Aspects of Vision 1: Field of Vision
I expect most people would have expected me to begin by discussing detail vision, and the question of whether our vision is sharp enough to see small things. That will come (it’s next), but I think an understanding of how our overall vision works is important before we get to that particular aspect of our sight.
The total extent of our vision — from left to right, top to bottom — is known as our visual field.
Most people don’t realise that most of our vision doesn’t see detail at all well. We feel like we are seeing good detail everywhere we can see — it’s clear straight ahead, it’s clear up there, it’s clear over there. But in fact only one small part of our visual field can see fine detail — the very centre part, which corresponds to the macula (so we call it the macular field). And there is a spot of extraordinarily fine detail vision right in the middle of the macular field, corresponding to the fovea (so we call that area the — you guessed it — foveal field).
The reason it seems like our entire vision is clear is that whenever we pay attention to something, we instinctively turn our eyes so that the image of that thing lands on our macula, and so the part we most want to see lands on our fovea. That’s what we mean when we say we are ‘looking at’ something.
Macula? Or Macular?
The macula is a thing — a spot on our retina that has a higher density of photoreceptors, and so allows us to see detail vision.
Macular is a word that means ‘relating to the macula’, just like ‘visual’ means ‘relating to vision.’ So macular degeneration means there is degeneration of a type that relates specifically to the macula. Macular field means the part of your vision that is seen by your macula.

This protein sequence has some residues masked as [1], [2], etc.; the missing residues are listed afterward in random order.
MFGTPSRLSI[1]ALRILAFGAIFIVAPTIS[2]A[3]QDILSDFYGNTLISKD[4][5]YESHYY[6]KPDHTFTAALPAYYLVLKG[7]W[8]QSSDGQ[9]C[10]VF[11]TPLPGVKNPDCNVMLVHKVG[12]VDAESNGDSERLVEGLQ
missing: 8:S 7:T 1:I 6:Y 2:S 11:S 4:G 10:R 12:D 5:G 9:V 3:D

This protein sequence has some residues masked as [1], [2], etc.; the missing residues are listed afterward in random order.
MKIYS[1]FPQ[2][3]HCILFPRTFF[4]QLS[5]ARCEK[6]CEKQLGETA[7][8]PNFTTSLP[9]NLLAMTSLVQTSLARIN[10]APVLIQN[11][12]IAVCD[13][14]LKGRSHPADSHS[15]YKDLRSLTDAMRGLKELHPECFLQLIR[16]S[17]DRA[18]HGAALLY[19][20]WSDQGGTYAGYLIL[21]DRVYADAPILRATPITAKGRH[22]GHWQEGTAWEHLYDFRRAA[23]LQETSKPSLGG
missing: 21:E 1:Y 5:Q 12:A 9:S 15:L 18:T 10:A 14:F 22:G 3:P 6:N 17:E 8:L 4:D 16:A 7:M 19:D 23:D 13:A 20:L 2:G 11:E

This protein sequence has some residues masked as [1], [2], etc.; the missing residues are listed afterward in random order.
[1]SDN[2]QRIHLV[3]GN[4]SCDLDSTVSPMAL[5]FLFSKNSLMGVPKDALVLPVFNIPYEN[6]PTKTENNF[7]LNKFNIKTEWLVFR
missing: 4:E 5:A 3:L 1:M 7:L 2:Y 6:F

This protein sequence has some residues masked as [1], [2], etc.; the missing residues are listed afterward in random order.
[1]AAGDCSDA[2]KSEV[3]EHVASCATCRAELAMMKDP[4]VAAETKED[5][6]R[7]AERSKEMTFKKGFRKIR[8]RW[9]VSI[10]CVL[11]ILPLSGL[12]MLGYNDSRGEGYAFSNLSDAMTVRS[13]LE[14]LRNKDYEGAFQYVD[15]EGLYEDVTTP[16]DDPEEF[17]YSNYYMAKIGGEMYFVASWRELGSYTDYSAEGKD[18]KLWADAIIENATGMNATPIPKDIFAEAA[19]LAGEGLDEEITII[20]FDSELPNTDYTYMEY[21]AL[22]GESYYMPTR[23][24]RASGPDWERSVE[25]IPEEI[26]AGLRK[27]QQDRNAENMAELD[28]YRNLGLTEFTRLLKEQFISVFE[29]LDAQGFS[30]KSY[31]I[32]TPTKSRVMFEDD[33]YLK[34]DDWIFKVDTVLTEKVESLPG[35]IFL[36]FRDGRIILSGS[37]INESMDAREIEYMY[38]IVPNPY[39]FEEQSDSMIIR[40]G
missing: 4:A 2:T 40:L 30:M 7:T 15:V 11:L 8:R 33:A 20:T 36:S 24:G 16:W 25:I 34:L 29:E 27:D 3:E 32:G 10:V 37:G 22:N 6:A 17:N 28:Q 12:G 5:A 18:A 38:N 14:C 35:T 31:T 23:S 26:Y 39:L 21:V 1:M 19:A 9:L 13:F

Similarly, the fovea is a thing — a tiny spot right in the middle of the macula — and foveal means ‘relating to the fovea.’
Fast Vision — just the highlights, and right now.
The job of most of our visual field is to keep us alive, and help us get around safely in the world. It’s a very fast system, that provides us with a sketchbook version of the world, covering only the bare essentials:
- Where are things around us?
- Are there things moving?
- Are there things changing?
The emphasis is very much on speed, because that’s what we need for survival. If something leaps out at us, we don’t need to know whether it’s a lion or a tiger — we just need to dodge in time. Speed means keeping the information content low, so most of the general visual field has lots of nerve processing that helps us detect things that are moving or changing, and determining where everything is in relationship to us.
In essence, the general field tells us where everything around us is, but not what everything is.
Slow Vision — filling in the interesting bits.
The macular field has the job of filling in the detail that lets us know what the things are.The job of the broader visual field is to find the things, so the brain knows how to guide the macular field to the points of interest.
Once our brains receive the fast outline of the world around us, our subconscious picks out the bits that are most interesting, and shifts our attention towards them. Our attentional spotlight sends commands to the eye muscles to turn the eyes so that the image of that thing lands on our macula — that is, it tells our eyes to ‘look at it.’
The macula sees the finer detail, the shades, the colours, the texture. In effect, it paints in all the richness and subtleties on top of the sketch outline provided by the fast visual system.
All this detail is a lot of data. So much so that about half of all the nerve fibres travelling down the optic nerve and back to the brain are from the macula, despite the fact that it’s only a very small part of our vision. If we got that level of detail from our entire field of view, our optic nerves would have to be massive, and our brains would have to be vastly larger to keep up with the crazy amounts of visual information coming in.